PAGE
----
For the past few months I have been walking the outskirts of Berlin for a new book project. Along the way I published a series of postcards from the edge here on Under a Grey Sky. The walks are now completed, and you can find the postcard archive here. Now I just need to write the book…
Outside the old brewery friends gather in the spring sunshine, taking a seat on one of the benches that line the waterfront north of Spandau’s old town. There has not been beer produced here for a long time. Instead, the old brewery has been transformed, with a mix of re-purposed old red-brick buildings and architecturally complementary new-builds to create a harbourside complex of apartments and a ‘premium residence’ old people’s home, with restaurants and cafes on the ground floor. The view from the upper floors includes both the citadel and the power stations beyond.
An iron bridge takes me across the river to an island. The remnants of an armaments factory still stand, re-purposed during the Cold War to store the reserves of the West Berlin government should the USSR attempt another blockade of the island city. Now the warehouses and factory spaces are used for events, part of a multi-million euro plan to re-invent this island on the Havel as a residential and commercial zone. The landscaped paths and gardens are ready and waiting. As are the jetties and landing stages. Only the apartments remain imaginary; depicted on a billboard that stands on the edge of a muddy expanse of wasteland.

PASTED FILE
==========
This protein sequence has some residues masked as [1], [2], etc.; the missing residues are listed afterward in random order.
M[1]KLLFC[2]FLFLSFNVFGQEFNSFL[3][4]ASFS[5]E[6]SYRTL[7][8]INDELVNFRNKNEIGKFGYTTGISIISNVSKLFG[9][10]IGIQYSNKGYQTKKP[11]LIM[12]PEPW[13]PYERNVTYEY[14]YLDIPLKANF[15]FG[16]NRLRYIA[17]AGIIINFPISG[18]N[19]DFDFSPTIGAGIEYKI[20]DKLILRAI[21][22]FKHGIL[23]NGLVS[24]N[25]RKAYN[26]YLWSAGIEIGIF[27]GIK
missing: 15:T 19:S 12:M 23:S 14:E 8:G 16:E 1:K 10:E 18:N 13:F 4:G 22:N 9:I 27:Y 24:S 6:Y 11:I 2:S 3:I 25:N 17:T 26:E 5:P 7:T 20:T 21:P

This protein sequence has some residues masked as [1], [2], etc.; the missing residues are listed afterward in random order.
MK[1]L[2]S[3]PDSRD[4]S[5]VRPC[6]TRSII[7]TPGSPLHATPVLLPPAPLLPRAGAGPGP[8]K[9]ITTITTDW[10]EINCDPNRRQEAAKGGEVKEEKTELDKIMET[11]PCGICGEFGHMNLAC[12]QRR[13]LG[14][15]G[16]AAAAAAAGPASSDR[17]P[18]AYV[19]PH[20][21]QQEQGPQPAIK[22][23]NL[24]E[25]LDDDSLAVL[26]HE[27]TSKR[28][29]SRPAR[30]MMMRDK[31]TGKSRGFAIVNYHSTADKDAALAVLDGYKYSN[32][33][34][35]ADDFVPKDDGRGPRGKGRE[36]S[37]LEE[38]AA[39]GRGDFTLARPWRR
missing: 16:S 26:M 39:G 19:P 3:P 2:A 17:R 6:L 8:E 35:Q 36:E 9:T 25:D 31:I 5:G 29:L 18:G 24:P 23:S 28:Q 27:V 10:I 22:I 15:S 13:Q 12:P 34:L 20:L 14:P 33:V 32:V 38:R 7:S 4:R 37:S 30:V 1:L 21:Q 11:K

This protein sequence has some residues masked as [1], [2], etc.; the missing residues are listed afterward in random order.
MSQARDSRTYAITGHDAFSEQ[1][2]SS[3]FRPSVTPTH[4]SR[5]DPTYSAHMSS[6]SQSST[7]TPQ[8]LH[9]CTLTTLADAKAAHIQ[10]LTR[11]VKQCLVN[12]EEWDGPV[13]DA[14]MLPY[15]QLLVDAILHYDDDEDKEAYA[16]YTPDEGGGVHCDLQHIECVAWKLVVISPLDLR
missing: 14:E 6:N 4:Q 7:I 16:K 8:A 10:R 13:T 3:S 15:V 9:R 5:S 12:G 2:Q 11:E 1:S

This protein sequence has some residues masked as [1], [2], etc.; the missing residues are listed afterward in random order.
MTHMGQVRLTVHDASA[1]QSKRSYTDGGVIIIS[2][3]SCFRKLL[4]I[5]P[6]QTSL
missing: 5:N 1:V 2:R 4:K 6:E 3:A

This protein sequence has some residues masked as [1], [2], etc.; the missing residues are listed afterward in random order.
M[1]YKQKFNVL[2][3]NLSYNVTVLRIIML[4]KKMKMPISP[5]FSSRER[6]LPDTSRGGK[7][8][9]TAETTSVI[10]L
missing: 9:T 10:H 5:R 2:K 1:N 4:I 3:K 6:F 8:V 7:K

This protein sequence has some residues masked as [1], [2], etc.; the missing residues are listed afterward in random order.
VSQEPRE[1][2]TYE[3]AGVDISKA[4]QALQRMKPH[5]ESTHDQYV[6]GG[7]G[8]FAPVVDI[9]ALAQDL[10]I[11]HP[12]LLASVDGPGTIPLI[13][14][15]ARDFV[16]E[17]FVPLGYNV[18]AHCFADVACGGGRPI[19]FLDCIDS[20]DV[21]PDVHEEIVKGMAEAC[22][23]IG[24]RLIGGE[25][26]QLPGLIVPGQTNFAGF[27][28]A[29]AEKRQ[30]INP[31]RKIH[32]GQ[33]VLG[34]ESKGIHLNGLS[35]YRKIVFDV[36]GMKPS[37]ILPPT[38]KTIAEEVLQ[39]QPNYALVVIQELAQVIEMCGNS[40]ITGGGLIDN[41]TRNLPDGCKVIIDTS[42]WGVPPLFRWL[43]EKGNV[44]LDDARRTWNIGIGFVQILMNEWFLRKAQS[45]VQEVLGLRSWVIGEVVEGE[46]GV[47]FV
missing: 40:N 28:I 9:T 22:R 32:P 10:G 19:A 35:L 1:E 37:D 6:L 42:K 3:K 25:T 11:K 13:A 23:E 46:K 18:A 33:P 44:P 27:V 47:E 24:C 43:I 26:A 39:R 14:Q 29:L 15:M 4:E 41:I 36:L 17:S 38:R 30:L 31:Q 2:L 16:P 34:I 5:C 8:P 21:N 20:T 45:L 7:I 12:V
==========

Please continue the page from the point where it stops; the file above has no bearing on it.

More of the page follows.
The re-imagining and re-purposing of places and spaces built for very different uses can take time. Off the island once more, the old industrial complexes that fuelled the rapid rise of Berlin in the second half of the 19th century are now less about making things and more about providing space for those 21st century activities that have square metres as the highest priority when it comes to real estate. Film studios and storage halls (private and commercial). Indoor football pitches and paintball. Logistics companies and winter parking for campervans. Infrastructure is still important, but whereas once it was the canal, the river and the railway, it is now access to the autobahn and a pledge of high speed internet access that is offered up outside properties with square metres to spare.
Lots of space, but little passing traffic. A red kite hovers above a fenced-off strip of marshy land, that somehow escaped the city’s relentless advance. Apart from the odd car on the main road, there is little other movement to catch the eye. No one waits at the bus stop. No one is following me along the pavement. And across the street the billboards stand empty. In this corner of the outskirts, on a weekday morning, there is no one to advertise to.